Elections

With NY primary approaching, Democrats get in the mud

Ahead of the New York primary on April 19, Senator Bernie Sanders (I–VT) and Former Secretary of State Hillary Clinton have gotten themselves tied up in a media back-and-forth.

This week’s victory in Wisconsin looked like a turning point for the Sanders campaign. Even though Clinton still leads the race by 219 delegates, Sanders’ performances since March 22 have claimed him 181 delegates to Clinton’s 102. Now the 247 delegates to be doled out in New York mean more than before. The pressure is on Sanders to keep up his momentum, and even more so for Clinton to maintain her once-powerful lead.

However, the news has not been all good for the senator. Sanders’ credibility was damaged early this week when his answers in an interview with The New York Daily News left voters feeling unsettled. His answers about breaking up big banks and foreign policy had many people openly questioning his policy knowledge.

Clinton also began to float attacks on Senator Sanders.

On Wednesday morning, following her defeat in Wisconsin, Clinton made waves on her press rounds when Joe Scarborough of MSNBC’s “Morning Joe” directly asked Clinton four times if she finds Sanders qualified for the presidency. She never answered him with a yes or no, but conceded that she felt he “hadn’t done his homework.” In a write-up of the interview, The Washington Post lent it the headline “Clinton questions whether Sanders is qualified to be president”.

Also on Wednesday, Politico’s podcast “Off Message” published an interview with Clinton from Friday, April 1, where she jabbed, “[Sanders is] a relatively new Democrat, and, in fact, I’m not even sure he is one.”

Finally, CNN posted a report on Clinton’s New York strategy that they boiled down to three points: “Disqualify him, defeat him, and unify the party later.”

Sanders ended the day in Philadelphia ramping up his offense in response to the perceived attacks from the Clinton camp. At a rally hosted by Temple University, Sanders suggested that “The American people may want to wonder about [her] qualifications when [she’s] spending an enormous amount of time raising money for [her] super PAC from some of the wealthiest people in this country and from the most outrageous special interests.” He also called into question her stance on the Iraq War and her voting record on “disastrous” trade agreements that resulted in American jobs being outsourced.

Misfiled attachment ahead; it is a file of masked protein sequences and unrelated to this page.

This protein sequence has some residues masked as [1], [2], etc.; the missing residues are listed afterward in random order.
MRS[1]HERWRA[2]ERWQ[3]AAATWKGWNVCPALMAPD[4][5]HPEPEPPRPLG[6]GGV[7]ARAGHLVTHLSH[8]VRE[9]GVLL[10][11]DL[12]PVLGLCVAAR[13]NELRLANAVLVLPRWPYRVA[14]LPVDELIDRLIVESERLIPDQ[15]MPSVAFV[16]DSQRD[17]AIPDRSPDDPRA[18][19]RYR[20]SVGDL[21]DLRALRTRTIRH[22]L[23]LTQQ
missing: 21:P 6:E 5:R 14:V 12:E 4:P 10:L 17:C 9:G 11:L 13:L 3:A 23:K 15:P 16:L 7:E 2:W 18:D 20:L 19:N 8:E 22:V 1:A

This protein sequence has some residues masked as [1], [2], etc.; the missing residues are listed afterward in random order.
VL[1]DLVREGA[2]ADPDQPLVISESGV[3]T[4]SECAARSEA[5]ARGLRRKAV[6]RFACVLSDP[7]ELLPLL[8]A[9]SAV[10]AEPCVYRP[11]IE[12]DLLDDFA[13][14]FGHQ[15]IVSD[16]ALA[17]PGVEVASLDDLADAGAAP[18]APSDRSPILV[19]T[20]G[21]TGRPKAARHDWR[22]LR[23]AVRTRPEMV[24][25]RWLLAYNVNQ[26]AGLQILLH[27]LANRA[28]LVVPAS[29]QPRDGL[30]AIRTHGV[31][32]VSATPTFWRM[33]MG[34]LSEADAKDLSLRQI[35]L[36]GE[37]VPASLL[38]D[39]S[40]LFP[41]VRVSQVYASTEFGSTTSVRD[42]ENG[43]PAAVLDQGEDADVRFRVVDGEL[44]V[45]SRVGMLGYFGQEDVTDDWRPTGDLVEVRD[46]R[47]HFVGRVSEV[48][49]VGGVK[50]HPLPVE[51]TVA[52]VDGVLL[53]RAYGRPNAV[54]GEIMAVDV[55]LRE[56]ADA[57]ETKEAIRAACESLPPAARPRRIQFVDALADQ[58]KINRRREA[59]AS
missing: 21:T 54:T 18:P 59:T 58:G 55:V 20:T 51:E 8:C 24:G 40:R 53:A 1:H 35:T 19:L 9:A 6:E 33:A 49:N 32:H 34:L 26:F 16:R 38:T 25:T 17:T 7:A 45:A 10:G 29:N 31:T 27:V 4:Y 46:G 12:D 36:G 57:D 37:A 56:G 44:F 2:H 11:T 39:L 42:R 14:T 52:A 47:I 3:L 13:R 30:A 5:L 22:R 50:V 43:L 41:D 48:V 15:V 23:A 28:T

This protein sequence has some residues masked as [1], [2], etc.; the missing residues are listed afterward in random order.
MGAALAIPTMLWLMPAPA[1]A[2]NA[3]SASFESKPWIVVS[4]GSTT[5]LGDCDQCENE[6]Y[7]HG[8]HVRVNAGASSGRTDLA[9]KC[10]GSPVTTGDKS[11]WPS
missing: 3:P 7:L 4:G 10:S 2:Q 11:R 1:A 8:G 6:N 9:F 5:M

Within minutes of Sanders’ remark hitting the press, Clinton took the high road on ABC News, saying, “Let’s keep our eye on what’s really at stake in this election. We have Republicans whose values are so antithetical to what’s right for New York or right for America, and I’m just going to keep doing what I’ve been doing.” Clinton supporters also noted that she herself never questioned Sanders’ qualifications.

Since then, some observers have found Sanders remarks about Clinton’s qualifications to be sexist. Sanders has backtracked into a more complicated stance, claiming that she’s both qualified and unqualified. In an appearance on The View on Friday, Sanders repeated his disapproval of Clinton’s support of big banks, the Iraq War, and NAFTA, but acknowledged her experience, specifically her success as First Lady. Sanders added that, regardless of how the primaries go, he’d still rather see a Democrat win the general than “a Donald Trump or some other right-wing Republican.”

Clinton and Sanders can agree on a common enemy for now, but on Friday, April 14 at 9 p.m., they’ll return to their home turf in Brooklyn to face off in the next debate hosted by CNN and NY1. Clinton still leads in polls, but with the rocky climate and Sanders’ continuing gains, the New York primaries — and the Democratic Primary — are far from being called.